THE ISLE Image

THE ISLE

By Eric Campos | May 13, 2003

Like the Japanese film Audition a few months back, this atmospheric Korean drama crosses several gruesome borders as it tells a simple love story. The film is virtually wordless, with expressions and actions carrying us through … even when we don’t want to go any further. Set on a remote river, a small fishing hotel caters to those who want to get away from society. The rooms are floating cabins dotted around the water and tended to by the proprietor Hee-Jin (Suh), who supplements her income by catering to the more personal needs of her clientele … in direct competition with the local brothel. Soon Hee-Jin is obsessed with the tenant in the yellow cabin, Hyun Shik (Kim). He’s running from some violent past and is soon interested in her as well. But their tender romance will not travel down expected pathways … no, it will involve intrigue, suspicion, jealousy, violence and even death.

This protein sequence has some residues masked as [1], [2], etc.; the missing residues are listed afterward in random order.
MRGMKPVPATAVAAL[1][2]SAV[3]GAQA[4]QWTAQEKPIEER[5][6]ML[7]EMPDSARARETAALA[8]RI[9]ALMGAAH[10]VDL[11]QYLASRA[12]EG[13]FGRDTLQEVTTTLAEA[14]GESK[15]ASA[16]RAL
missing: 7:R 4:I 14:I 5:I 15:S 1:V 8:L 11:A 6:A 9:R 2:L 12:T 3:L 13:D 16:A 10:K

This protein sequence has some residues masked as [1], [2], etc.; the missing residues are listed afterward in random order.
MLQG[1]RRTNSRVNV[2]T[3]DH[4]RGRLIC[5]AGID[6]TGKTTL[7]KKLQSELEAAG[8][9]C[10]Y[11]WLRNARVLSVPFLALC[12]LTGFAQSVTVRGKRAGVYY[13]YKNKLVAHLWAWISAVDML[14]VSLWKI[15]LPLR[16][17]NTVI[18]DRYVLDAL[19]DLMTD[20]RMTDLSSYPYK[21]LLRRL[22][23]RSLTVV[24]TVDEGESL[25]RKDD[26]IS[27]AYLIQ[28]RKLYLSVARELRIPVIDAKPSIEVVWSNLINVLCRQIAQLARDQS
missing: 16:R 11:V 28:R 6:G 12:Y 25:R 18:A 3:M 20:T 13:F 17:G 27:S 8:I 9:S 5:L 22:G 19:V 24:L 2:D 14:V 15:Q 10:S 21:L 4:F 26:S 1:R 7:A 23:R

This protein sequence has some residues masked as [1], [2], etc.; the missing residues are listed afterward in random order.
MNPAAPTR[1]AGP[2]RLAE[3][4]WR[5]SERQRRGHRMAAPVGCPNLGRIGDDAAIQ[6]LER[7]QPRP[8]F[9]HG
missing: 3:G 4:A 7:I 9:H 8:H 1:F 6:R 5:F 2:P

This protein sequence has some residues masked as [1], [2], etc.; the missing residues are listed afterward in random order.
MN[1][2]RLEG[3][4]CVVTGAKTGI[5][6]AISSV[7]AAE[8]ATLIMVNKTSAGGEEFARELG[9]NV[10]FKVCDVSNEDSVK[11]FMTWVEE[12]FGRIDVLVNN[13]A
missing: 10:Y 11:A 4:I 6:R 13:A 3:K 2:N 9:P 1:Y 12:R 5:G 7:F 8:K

The evocative imagery and gentle, lapping rhythms of this film are infectious–it gets under our skin and draws us in long before the plot kicks into gear. It also makes us think about issues of attraction and isolation, even as it offends virtually every sense with its continual grisliness and repetitive imagery of pain and mutilation. There’s no Humane Society logo here; fish, frogs and birds are all killed on screen, often in brutal ways. The damage to the human characters is even worse; although at least it isn’t quite as explicit, it’s much more horrific. But the increasingly creepy plot is counter balanced by a genuinely tender romance, which makes the film impossible to categorise, and will no doubt limit it to obscure arthouses and cinephiles who have very strong stomachs. They won’t be disappointed.

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